I am a writer and a journalist, residing in Addis Ababa. Despite being a non- native English speaker, I can fluently and proficiently communicate in English both verbally and in writing. I am currently working as Editor-in-Chief of the Ethiopian Business Review Magazine, the most circulated monthly in Ethiopia. I have been working in the media industry for the past three years. I am a creative person having a high command over technical and commercial writing, reading and typing skills. I can also manage digital and social media very well. I consider myself a great team player owing to my profession as a journalist and involved in various research activities including working as a quantitative researcher in projects of Girl Hub and Central Statistical Agency. . Through my staying at university and professional life I have had the exposure to work under stressful environments and pressure, enabling me to improve my management and interpersonal skills. I possess expertise in editing, stylizing and proofreading in a timely manner. I can also add a fresh perspective to editing, and presentation of Newspapers as a whole.
The Pharmaceutical Fund & Supply Agency (PFSA) procured an estimated five million HIV test kits worth 2.5 million dollars from Beijing Wanti Biological Enterprise, whose products were found to be below the standard in algorithm tests carried out by the Ethiopian Public Health Institute (EPHI) in August 2017.
Local labour can replace two-thirds of non-nationals who are legally engaged in various lines of businesses in the country, a new study reveals. Commissioned by the Ministry of Labour & Social Affairs (MoLSA), the study was undertaken for over three months in Amhara, Oromia, Southern Nations & Nationalities and Tigray regional states as well as Addis Abeba with a cost of nearly half a million Birr. The primary rationale of the study was to measure the effectiveness of technology transfer in the country, where over 15,927 non-nationals are issued work permits every year.
Tassew Woldehanna (Prof) has over three decades of experience in academic, research and consultancy services in the areas of child welfare, poverty and food security in Ethiopia and elsewhere. The 56 year old researcher has been involved in the national Poverty Analysis Report; a controversial study criticized for neglecting the facts on the ground. EBR’s Samson Berhane sat down with Tassew, on the sidelines of the seventh Tana Forum held in Bahir Dar last month, to get his take on the current economic and political situation in the country, and his work at AAU.
Although optimism about the future of Eritrea was high in the 1990s, Eritrea now exists in isolation; the lives of ordinary Eritreans is tough and many cities remain underdeveloped. In fact, Eritreans now make up a significant portion of those migrating to Europe on dangerous crossings through Libya.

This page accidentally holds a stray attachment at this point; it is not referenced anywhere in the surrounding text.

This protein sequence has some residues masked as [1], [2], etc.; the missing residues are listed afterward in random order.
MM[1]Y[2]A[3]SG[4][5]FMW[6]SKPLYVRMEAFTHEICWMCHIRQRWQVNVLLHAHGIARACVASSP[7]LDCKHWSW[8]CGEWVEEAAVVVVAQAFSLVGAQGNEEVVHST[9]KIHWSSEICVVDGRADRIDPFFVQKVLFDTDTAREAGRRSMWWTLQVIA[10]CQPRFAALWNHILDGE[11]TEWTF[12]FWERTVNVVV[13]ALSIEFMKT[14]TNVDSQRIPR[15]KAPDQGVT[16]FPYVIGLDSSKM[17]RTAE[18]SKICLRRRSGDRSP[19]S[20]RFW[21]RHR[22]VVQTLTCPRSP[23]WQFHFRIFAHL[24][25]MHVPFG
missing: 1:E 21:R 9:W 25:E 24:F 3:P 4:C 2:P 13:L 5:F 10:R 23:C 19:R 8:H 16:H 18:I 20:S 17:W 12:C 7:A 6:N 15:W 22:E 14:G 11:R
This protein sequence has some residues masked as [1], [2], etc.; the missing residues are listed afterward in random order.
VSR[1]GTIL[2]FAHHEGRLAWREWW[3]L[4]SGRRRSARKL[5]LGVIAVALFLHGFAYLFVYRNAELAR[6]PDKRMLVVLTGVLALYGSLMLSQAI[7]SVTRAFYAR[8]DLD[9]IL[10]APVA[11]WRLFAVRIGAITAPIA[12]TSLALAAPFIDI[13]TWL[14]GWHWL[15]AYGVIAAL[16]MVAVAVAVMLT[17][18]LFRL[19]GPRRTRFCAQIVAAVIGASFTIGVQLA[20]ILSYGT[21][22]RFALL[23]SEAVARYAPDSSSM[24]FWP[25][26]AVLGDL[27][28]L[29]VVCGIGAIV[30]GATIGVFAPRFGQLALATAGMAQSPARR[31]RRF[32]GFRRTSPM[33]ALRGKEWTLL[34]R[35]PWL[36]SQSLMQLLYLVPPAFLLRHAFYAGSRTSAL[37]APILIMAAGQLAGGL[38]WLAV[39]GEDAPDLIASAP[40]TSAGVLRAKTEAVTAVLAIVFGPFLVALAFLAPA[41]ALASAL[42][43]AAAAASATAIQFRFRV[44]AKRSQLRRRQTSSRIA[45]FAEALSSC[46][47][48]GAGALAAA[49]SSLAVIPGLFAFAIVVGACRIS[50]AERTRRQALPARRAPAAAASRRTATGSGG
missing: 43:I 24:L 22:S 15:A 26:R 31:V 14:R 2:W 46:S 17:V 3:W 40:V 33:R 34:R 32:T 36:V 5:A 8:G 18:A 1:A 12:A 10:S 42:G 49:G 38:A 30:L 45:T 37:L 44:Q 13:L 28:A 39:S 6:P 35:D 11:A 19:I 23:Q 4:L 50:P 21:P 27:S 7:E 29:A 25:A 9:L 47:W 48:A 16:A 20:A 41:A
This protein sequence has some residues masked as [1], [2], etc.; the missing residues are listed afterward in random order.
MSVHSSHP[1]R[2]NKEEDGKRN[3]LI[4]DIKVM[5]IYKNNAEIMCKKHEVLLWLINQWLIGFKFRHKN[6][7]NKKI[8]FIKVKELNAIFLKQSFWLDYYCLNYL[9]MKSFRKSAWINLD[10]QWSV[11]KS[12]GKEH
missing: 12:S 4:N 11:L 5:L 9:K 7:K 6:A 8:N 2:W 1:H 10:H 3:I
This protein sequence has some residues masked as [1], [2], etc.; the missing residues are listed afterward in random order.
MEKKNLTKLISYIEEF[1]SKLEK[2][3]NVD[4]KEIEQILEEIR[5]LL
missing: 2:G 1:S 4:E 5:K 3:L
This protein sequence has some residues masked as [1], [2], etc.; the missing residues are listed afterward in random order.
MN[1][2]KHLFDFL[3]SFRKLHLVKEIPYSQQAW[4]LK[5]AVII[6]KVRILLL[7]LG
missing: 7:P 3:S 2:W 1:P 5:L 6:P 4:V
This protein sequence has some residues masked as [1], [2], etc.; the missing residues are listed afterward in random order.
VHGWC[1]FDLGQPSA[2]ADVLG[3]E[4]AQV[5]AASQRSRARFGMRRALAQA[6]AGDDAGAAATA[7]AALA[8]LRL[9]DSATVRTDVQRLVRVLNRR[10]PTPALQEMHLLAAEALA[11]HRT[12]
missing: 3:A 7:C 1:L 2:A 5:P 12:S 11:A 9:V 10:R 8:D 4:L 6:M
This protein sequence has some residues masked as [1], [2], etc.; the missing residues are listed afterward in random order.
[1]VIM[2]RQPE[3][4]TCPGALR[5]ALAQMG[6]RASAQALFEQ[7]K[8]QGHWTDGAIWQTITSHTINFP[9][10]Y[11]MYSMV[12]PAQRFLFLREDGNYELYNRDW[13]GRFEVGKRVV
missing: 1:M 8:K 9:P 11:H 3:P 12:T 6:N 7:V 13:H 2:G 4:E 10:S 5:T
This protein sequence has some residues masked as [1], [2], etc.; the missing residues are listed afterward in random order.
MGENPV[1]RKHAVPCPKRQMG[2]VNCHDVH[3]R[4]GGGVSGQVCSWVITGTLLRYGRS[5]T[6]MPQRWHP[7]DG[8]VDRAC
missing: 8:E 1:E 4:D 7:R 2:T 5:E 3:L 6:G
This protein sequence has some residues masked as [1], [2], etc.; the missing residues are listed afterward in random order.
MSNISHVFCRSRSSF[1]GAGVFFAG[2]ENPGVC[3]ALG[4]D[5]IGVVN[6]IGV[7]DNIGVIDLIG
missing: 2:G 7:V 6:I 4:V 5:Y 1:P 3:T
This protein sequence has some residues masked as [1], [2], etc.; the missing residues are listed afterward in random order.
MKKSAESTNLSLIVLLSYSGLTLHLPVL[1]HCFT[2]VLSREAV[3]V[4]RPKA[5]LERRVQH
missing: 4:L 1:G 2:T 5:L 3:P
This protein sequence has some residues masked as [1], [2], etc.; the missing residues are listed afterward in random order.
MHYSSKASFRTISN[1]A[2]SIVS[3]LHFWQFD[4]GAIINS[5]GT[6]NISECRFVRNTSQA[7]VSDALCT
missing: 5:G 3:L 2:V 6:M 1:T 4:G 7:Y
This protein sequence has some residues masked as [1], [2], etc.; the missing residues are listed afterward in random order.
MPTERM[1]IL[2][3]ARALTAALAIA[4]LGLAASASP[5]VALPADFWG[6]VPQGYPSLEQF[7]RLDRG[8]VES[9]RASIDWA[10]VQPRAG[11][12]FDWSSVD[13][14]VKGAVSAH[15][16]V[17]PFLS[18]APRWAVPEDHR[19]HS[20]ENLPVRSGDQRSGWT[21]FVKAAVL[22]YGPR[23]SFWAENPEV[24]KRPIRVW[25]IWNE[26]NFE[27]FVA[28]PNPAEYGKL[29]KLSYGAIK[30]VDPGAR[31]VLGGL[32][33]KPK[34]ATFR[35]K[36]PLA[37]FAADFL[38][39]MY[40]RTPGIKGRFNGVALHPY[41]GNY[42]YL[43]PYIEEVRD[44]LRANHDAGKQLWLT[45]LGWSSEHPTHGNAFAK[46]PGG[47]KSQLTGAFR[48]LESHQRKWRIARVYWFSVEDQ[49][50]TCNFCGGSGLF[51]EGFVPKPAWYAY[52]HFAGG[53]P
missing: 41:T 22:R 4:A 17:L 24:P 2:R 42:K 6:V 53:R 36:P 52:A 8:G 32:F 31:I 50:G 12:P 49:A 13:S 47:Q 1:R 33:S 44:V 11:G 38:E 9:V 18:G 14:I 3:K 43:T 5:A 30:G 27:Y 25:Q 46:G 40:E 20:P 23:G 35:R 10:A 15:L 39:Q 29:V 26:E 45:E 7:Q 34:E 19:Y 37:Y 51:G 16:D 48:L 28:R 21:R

Debt stress has always been a contentious matter in Ethiopia. As the country pursues billions of dollars worth of infrastructural development projects, external debt stock has been growing proportionally, now accounting for almost 30Pct of the GDP. While the risk to debt sustainability escalates, several challenges limit the prospects for bucking this trend. This includes the wide gap between investment and savings, and the underperformance of the export sector. With such factors in mind, the International Monetary Fund (IMF), changed the debt stress rating of Ethiopia from moderate to high recently, hinting that the chance of defaulting on loans is increasing. Although the government is able to take corrective measures such as refraining from taking commercial loans, experts say that is too late.
As housing affordability in the capital becomes a hot issue, the twin problems of ‘asset bubbles’ and housing affordability have challenged the minds of policy-makers, experts and the general public. The demand for housing has kept increasing in urban areas like Addis Ababa, whereas the supply of land has remained unchanged, leading to inflated prices. This, in turn, diminishes the affordability of houses for residents. Worryingly, any low and average income earners are unable to construct or buy their own houses due to the skyrocketing lease prices. While experts attribute the problem to the law governing urban land distribution, the government remains firm in its position that there is no shortage.